Love letter to Claremont
by Steve Harrison
We’ve called Claremont home for 35 years. But even still, sometimes we feel like carpetbaggers—we didn’t go to Claremont High and we don’t live in the Village.
John and I both grew up in Orange County, he in Santa Ana and me in the shadow of Disneyland. I went to Walt Disney Elementary School; you don’t get much more Orange County than that. We made it to Claremont via time in Long Beach and Diamond Bar. In 1985 we bought our first home here, a tiny little condo that required little-to-no down payment.
Compared with Diamond Bar where there was “no there, there,” Claremont had it all. There were bookstores, restaurants, bakeries, and galleries. There were interesting people on the street. In those days, during the winter months, the fog would roll in and remind us of England. Drainage from the mountain snowmelts would run through Village streets. There was a definite mood about the place. First Street Bar and Grill inhabited the space where Tutti Mangia is now. It was cutting edge for the day, California nouvelle cuisine, a little of L.A.’s westside on the county’s far eastern border and one of the reasons we decided to move here.
I’ve always had a bit of real estate wanderlust. I spend way too much time every day looking at realtor.com. From Palm Springs to Santa Barbara, Pasadena to San Diego, I surf the web looking for the dream home. Our realtor in town has looked for just the right 1920s house for us many times over the years. Claremont, as we all know, has some great vintage houses. We would always start with an open house in the Village, and ironically we always ended up buying something newer. The last time, we bought a place fresh off the drawing board, only a fantasy on a piece of paper.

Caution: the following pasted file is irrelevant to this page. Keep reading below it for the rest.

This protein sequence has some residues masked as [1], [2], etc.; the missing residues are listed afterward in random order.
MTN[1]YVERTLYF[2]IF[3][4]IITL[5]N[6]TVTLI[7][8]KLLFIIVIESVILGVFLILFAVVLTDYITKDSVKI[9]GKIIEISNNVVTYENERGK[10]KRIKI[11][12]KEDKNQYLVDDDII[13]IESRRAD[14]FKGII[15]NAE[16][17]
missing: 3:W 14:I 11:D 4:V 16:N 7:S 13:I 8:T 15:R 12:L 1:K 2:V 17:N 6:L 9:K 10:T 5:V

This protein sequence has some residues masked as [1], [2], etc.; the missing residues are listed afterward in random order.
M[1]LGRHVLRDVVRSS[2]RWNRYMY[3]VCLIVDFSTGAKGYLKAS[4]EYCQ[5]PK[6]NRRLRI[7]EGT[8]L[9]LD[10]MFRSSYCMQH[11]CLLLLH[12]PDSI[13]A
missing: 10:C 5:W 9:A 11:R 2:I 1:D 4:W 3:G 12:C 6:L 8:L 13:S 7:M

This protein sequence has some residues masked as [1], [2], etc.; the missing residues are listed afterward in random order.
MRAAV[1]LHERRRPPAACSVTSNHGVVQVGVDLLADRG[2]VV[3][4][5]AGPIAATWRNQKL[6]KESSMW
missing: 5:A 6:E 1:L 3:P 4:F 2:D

Tucked away in Padua Hills, we’ve made this our dream home. During the “safer at home” eternity, I’ve developed a new appreciation for home. Not only do I feel safe, but there is a little bit of vacation awaiting me outside—views of California grandeur: majestic oaks, rugged peaks, wispy clouds hugging and bisecting mountains, and that rich pink light of late afternoons highlighting the San Gabriels. Visitors always remark on the quiet.
A short drive away is a quaint hamlet, historic by California standards, Claremont’s heart. Over 35 years, the Village never disappoints. There have been changes. It is twice the size now, and about to triple. Restaurants come and go. Businesses change, but there is still something magical about the place. A trip to Creme or Some Crust yields a top-notch, tasty treat, but frequently adds a visit with a neighbor. We are blessed with an abundance of gathering spots! When the lock-down walls begin to close in, a quick drive through the tree-lined streets, the streets that retain their look from a century past, help reassure. There are many things pre-pandemic that I look forward to seeing return: plays at Candlelight, Mondays in the Park, musicians filling the air with music on a weekend night, restaurants packed inside and out, college students fresh from other hometowns exerting their independence, and smiles readily visible sans masks.
I still look at my house-porn, dreaming about what a life might be like in some other California town, but I know I really couldn’t leave Claremont. It would be like stepping out on a faithful companion. The fantasy is one thing, the reality quite another.